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Understanding IRS Wage Garnishment

06th October 2009
By Matt Robinson in Taxes
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What does it mean to have your wages garnished? Even if you don't know the exact meaning of this, one thing is for sure: you probably realize that it is a bad thing. Simply put, wage garnishment is the result of a court order in which money is deducted from an employee's regular paycheck. In the United States, even though wage garnishment is legal, no more than 25 percent of the income can be taken.

Wage garnishment is used in situations when a person is not paying a particular type of debt. This process is often times used to collect for taxes, child support, and/or student loans in default.

If you are worried about becoming a victim of wage garnishment this is not something that will just pop up out of nowhere. For instance, if you owe back taxes, there are several steps that the IRS must take before moving forward with this process.

1. Send a Notice and Demand for Payment.

2. The person must then refuse to pay the tax and ignore the notice.

3. Thirty days before the wage garnishment takes place the IRS must send one last notice known as a Final Notice of Intent to Levy and Notice of Your Right to A Hearing.

So if you receive a Notice and Demand for Payment you have two options. You can either comply and pay what you owe, or let the process unwind and eventually have the IRS proceed with wage garnishment.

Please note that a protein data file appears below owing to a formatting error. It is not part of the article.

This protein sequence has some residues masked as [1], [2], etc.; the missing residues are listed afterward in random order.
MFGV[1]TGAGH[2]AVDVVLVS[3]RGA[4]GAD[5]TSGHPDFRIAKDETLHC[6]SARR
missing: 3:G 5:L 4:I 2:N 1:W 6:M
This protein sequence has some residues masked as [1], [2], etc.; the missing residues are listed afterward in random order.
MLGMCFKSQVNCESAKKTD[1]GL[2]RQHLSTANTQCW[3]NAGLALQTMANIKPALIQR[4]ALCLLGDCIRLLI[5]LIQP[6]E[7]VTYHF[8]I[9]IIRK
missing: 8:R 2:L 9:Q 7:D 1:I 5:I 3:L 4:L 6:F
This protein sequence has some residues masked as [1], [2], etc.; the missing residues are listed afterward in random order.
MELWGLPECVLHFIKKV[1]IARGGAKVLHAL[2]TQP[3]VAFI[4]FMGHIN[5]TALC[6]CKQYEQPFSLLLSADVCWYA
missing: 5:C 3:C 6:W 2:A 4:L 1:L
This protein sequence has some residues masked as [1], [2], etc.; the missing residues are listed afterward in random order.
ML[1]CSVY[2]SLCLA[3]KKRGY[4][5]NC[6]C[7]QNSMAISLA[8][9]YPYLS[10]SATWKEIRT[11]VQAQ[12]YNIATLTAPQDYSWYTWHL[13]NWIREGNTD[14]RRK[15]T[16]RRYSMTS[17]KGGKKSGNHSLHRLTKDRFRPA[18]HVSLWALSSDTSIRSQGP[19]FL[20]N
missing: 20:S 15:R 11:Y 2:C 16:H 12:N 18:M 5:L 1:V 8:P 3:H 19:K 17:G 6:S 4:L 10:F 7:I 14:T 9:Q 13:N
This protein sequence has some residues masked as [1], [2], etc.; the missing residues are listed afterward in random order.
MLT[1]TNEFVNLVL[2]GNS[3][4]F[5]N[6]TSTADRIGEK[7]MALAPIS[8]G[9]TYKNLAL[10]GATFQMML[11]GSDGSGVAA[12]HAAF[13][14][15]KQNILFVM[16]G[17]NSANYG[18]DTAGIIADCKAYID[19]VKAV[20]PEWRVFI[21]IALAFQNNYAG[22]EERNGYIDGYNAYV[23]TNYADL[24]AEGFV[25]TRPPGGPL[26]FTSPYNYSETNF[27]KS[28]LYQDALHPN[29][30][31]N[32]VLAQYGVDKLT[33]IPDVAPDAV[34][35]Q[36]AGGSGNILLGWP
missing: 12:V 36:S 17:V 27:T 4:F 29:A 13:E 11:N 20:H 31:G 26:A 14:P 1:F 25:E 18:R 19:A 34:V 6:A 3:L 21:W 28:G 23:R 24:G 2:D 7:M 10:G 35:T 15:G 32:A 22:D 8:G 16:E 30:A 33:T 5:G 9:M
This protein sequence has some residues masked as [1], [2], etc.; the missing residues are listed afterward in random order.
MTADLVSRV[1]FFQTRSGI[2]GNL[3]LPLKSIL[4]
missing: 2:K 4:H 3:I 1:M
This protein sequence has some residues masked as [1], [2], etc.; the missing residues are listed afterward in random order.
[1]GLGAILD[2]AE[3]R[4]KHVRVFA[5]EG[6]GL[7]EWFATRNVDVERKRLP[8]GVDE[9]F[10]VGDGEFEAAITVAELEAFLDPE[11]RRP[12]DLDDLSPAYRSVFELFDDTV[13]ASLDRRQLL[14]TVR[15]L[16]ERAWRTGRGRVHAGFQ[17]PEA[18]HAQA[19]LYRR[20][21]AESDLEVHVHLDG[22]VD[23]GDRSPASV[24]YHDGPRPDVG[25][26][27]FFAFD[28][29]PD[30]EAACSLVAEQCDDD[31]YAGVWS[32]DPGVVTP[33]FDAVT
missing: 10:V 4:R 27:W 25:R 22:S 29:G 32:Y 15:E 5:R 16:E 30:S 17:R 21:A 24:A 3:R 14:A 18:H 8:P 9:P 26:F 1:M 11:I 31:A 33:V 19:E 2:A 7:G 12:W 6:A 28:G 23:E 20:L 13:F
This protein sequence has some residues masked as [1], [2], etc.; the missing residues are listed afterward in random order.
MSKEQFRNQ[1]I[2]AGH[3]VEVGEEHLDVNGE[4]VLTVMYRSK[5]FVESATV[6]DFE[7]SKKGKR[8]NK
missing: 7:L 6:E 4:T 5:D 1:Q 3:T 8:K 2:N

Why would an employer listen to the IRS when asked to garnish the wages of an employee? The reason for this is simple: they don't want to get involved and in turn be held responsible for any damages. In turn, wage garnishment is added to the payroll process to ensure that the proper amount is deducted from each paycheck. Wage garnishments continue until the debt is paid off in its entirety, or you decide to make other arrangements.

Wage garnishment can have many negative effects on your personal life as well as your finances. For instance, wage garnishment will lower your credit score and subsequently make it difficult to obtain a loan. Additionally, financial institutions are less likely to offer you a bank account if your wages have been garnished in the past. And of course, this can cause a lot of harm to your reputation within your company.

IRS wage garnishment is a serious issue, and it should not be taken lightly. If the IRS ends up using a wage levy against you to collect there are many ways to stop it. It is best to talk with a tax relief professional to come up with the best solution for your unique tax and financial situation.
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